Myths

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There are many myths and misconceptions about Bitcoin. As a relatively new currency with a unique design a lot of people are not familiar with it and have many questions that they ask themselves. We will try answering some of these questions on this page.

"Bitcoin is illegal in most countries."

Bitcoin is legal in most countries, however there are some that prohibit or restrict it's use. Bitcoin is illegal in 8 countries and restricted to some extent in 3. To our knowledge Bitcoin is illegal in the following countries:

  • Bangladesh
  • Bolivia
  • Ecuador
  • Indonesia
  • Kyrgyzstan
  • Russia
  • Vietnam


Bitcoin is restricted to some extent in the following countries:

  • China
  • Iceland
  • Taiwan

"Bitcoin is used only by criminals."

Bitcoin is used by traders, investors, companies and regular people. Some criminals use Bitcoin for payment, but then again they use cash as well. What makes Bitcoin so attractive to some criminals is that it is easy to use it without ever giving any personal information or even ever meeting a person you are having transactions with. It is possible to do so with cash or precious metal as well, but it is easier with Bitcoin.

"Bitcoin is not accepted by anyone, which makes it worthless."

Bitcoin is still pretty new (created in 2009), but it has significant popularity so far. An estimated 5 to 15 million people use bitcoin.

An estimated 200K companies accept Bitcoin payments. Typically companies use a payment processor like BitPay, Coinbase, or GoCoin to accept Bitcoin. Overstock, Expedia, Microsoft, Newegg, and Shopify all use payment processors.

There are also companies that enable bitcoin users to use bitcoin for products from companies (like Amazon and Starbucks) that don't accept bitcoin directly.

These companies include sites like Purse and FoldApp.

"Bitcoin is a pyramid scheme"

Bitcoin does not have an owner and no one is promising profit if you invest in Bitcoin.

It is a currency not a stock.

The first people to use Bitcoin have profited because of the low value bitcoins had at the beginning. There were no lies or promises concerning it's value.

Bitcoin is a transparent trading system and profit of it's early investors is not of the selling of something that was promised to rise in value.

"BItcoin is anonymous"

Bitcoin is pseudonymous not anonymous.

A simplified way to think of it is like writing under an alias. If anyone ever discovers the identity of the alias every transaction performed will be linked to that identity.

For more a more in-depth understanding of how this works see identification.

"Bitcoin is bad for the environment, since it uses a lot of electricity to mine."

Yes bitcoin has an impact on the environment. No it is not an exorbitant impact like some suggest.

First so does the existing financial system. The existing financial system requires data centers, printing presses, buildings, armored cars, computers, telephones, etc. to operate.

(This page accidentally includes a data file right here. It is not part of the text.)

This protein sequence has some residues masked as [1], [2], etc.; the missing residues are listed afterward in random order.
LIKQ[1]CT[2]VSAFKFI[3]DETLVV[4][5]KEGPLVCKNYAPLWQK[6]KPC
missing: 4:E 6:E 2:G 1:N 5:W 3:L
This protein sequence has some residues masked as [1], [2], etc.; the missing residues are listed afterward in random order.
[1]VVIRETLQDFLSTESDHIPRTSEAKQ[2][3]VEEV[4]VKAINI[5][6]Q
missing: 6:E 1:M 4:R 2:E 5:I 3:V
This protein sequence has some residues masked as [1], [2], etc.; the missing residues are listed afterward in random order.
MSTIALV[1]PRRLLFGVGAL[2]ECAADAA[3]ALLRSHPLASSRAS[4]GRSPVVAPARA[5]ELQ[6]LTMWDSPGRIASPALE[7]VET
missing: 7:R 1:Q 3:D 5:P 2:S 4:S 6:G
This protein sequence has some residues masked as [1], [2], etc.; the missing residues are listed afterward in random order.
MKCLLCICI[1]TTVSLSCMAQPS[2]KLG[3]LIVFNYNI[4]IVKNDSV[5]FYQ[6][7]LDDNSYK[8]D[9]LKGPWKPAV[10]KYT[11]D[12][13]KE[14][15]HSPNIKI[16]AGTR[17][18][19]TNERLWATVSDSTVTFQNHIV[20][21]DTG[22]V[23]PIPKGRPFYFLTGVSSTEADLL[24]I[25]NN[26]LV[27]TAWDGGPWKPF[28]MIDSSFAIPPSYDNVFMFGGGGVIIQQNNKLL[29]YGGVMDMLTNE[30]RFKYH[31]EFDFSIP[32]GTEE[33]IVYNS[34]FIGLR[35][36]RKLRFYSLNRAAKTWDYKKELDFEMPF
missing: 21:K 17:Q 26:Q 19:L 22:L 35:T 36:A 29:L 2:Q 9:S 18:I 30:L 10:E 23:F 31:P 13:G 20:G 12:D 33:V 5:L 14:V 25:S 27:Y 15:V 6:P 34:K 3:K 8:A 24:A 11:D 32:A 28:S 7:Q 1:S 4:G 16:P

Second how energy efficient were cars when they were introduced in the 1890s vs. now?

Finally what about green energy?

Today bitcoin does not have a substantial negative impact on the environment. As adoption continues to increase bitcoin technology will become more efficient and the relative impact on the environment will remain inconsequential.

"Bitcoin can be hacked."

There are billions of dollars in the current bitcoin economy. It is highly unlikely there is a serious flaw in the system which hasn't been uncovered yet.

There are no indications that there are current vulnerabilities being exploited. If there were a flaw in the system (which everyone has access to all the code for) someone most likely would have exploited it by now.

Bitcoin protocol and most popular of Bitcoin clients are considered "safe" by today's standard.

Bitcoin thefts are always the consequence of badly secured computers or bugs in third party code which results in theft of Bitcoin wallets on those machines, not the entire Bitcoin network.

If there where a compromise of the Bitcoin network it could be patched and even restored to the previous state if so agreed between the users.

Bitcoin is not considered less safe then the electronic banking.

"Bitcoin has or will have insufficient amount of coins."

It is possible to trade in values less than the value of one bitcoin, therefore there is no need for more coins.

Currently bitcoin is divisible to 8 decimal places or at today's prices around $0.00004604.

Limited amount of coins means that this currency might suffer deflation by the pace that people lose cryptographic keys to their Bitcoin addresses.

There is no way to have a shortage of coins.

"Developers of Bitcoin have too much power over the network."

Development of most popular Bitcoin clients is open source. This means that there is no way that developers can sneak in any malicious code.

Ultimately it is up to users of the system to choose who to trust and they all have the liberty to check the code.

There is also no constriction in making your own Bitcoin client.

Developers of Bitcoin clients have less power over your wallet then banks holding your money.